Sure, many of us are just fine with eating the skin on apples, pears and plums, but we tend to ditch others that we think are inedible or just too tough. And there are some great nutrients to be found in the peels of several fruits. Here are four of our favorites.
Surely one fruit peel you just can't eat is the super fibrous one covering a banana ... right? Nope! Banana peels are totally edible, if prepared correctly. Bananas are known for their high potassium content, with each medium fruit containing a whopping 422 milligrams.
The peel contains an additional 78 milligrams of potassium, plus plenty of filling fiber.
The peel on a fresh banana is pretty tough and slightly bitter. To eat it up, give it a good wash, remove the stem and try blending it into a smoothie, or frying it or baking it for at least 10 minutes. The peel also becomes thinner and sweeter as it ripens, so you may want to wait a few days for the banana peel to develop some spots. And while some advanced home cooks love using banana peels as a substitute for pulled pork in vegan barbecue sliders, a more approachable way to start using peels is to just add them into banana bread for a boost of fiber.
After cutting a kiwi, it's pretty easy to scoop out the green flesh with a spoon, leaving the furry brown skin behind. But that means you're also ditching plenty of nutrients as well. As long as you wash it well, you can eat the brown skin of green kiwis, as well as the smooth skin on gold ones.
According to the California Kiwi Commission, eating a whole kiwi with the skin on ups the fiber intake by over 30%. Considering most people aren't eating enough fiber (which aids in digestion and helps control sugar levels), this is good news for kiwi lovers. Other important nutrients in the skin of kiwis include vitamin E, folate and polyphenols, which have antioxidant effects.
You're probably already using the zest of citrus fruits, like lemons and oranges, to add flavor to your recipes, but you're likely not using the whole peel. Yes, we know, the pith is bitter but that doesn't mean you can't use it in different ways.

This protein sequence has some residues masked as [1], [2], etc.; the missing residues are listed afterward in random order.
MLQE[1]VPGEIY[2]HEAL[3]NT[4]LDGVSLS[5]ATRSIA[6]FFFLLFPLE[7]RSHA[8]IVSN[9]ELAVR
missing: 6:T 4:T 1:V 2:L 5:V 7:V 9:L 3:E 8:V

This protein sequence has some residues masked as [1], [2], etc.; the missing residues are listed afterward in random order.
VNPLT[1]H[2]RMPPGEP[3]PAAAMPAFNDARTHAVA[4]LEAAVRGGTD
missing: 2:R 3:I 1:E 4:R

You can cook both the peel and the flesh of oranges into a flavorful marmalade (first, make sure to wash the outside of the orange well under running water). Or, slice them thinly into rounds, which can be grilled and eaten in a salad or tossed with pasta. Candied orange peel is surprisingly easy to make and is great on its own or as a cocktail garnish.
The pink flesh of a watermelon is loaded with beneficial nutrients, like lycopene, potassium and vitamin A. It's also an amazing source of hydration, making it an ideal summertime treat on hot days.
That thick rind not only serves as a convenient handle for a juicy watermelon slice, it's also a source of additional nutrients like the amino acid citrulline.
According to the Watermelon Board, which represents 800 watermelon growers, the entire rind including the outer dark green skin is edible. Biting into a raw watermelon rind may be a tall order, but you can try blending it into a smoothie or pickling it. The rind can also be used in stir fries and as a slaw. However you use it, first make sure to wash the outside of the melon well with running water to remove dirt and debris.
But if the idea of eating all of these peels and skins still doesn't truly appeal to you, you can always help reduce food waste by composting the scrapes you're not eating.